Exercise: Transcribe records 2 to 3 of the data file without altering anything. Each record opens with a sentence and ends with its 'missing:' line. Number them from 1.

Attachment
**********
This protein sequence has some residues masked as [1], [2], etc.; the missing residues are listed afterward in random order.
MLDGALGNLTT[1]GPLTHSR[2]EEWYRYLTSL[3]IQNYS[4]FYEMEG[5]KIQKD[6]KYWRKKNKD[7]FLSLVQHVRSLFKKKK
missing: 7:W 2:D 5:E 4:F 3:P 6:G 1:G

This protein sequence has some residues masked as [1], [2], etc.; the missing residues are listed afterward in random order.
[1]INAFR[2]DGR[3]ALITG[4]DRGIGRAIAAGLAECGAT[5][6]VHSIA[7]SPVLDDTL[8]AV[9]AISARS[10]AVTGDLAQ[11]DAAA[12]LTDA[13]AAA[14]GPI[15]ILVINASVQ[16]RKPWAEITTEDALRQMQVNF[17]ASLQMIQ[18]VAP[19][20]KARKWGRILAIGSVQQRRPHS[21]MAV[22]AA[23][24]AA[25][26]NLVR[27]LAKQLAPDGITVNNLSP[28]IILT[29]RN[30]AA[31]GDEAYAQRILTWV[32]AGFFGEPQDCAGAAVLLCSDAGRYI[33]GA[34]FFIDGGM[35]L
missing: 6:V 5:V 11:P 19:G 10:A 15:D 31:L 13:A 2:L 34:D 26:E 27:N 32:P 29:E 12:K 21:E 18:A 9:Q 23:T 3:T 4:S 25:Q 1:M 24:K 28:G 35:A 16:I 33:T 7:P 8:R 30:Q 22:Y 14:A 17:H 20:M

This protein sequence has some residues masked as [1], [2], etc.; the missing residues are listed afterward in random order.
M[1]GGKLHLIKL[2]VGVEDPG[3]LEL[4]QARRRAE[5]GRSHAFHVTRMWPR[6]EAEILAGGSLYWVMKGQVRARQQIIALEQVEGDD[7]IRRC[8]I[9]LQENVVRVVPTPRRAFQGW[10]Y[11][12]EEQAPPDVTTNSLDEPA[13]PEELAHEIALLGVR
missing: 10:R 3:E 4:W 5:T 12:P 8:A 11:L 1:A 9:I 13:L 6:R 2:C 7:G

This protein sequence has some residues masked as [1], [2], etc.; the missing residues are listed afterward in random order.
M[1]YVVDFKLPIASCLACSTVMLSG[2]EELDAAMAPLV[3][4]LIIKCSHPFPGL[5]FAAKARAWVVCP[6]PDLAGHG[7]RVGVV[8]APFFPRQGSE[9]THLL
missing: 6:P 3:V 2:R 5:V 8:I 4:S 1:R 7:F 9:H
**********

This protein sequence has some residues masked as [1], [2], etc.; the missing residues are listed afterward in random order.
[1]INAFR[2]DGR[3]ALITG[4]DRGIGRAIAAGLAECGAT[5][6]VHSIA[7]SPVLDDTL[8]AV[9]AISARS[10]AVTGDLAQ[11]DAAA[12]LTDA[13]AAA[14]GPI[15]ILVINASVQ[16]RKPWAEITTEDALRQMQVNF[17]ASLQMIQ[18]VAP[19][20]KARKWGRILAIGSVQQRRPHS[21]MAV[22]AA[23][24]AA[25][26]NLVR[27]LAKQLAPDGITVNNLSP[28]IILT[29]RN[30]AA[31]GDEAYAQRILTWV[32]AGFFGEPQDCAGAAVLLCSDAGRYI[33]GA[34]FFIDGGM[35]L
missing: 6:V 5:V 11:P 19:G 10:A 15:D 31:L 13:A 2:L 34:D 26:E 27:N 32:P 29:E 12:K 21:E 18:A 9:Q 23:T 3:T 4:S 25:Q 1:M 24:K 28:G 35:A 16:I 33:T 7:P 8:R 30:Q 22:Y 14:A 17:H 20:M

This protein sequence has some residues masked as [1], [2], etc.; the missing residues are listed afterward in random order.
M[1]GGKLHLIKL[2]VGVEDPG[3]LEL[4]QARRRAE[5]GRSHAFHVTRMWPR[6]EAEILAGGSLYWVMKGQVRARQQIIALEQVEGDD[7]IRRC[8]I[9]LQENVVRVVPTPRRAFQGW[10]Y[11][12]EEQAPPDVTTNSLDEPA[13]PEELAHEIALLGVR
missing: 10:R 3:E 4:W 5:T 12:P 8:A 11:L 1:A 9:I 13:L 6:R 2:C 7:G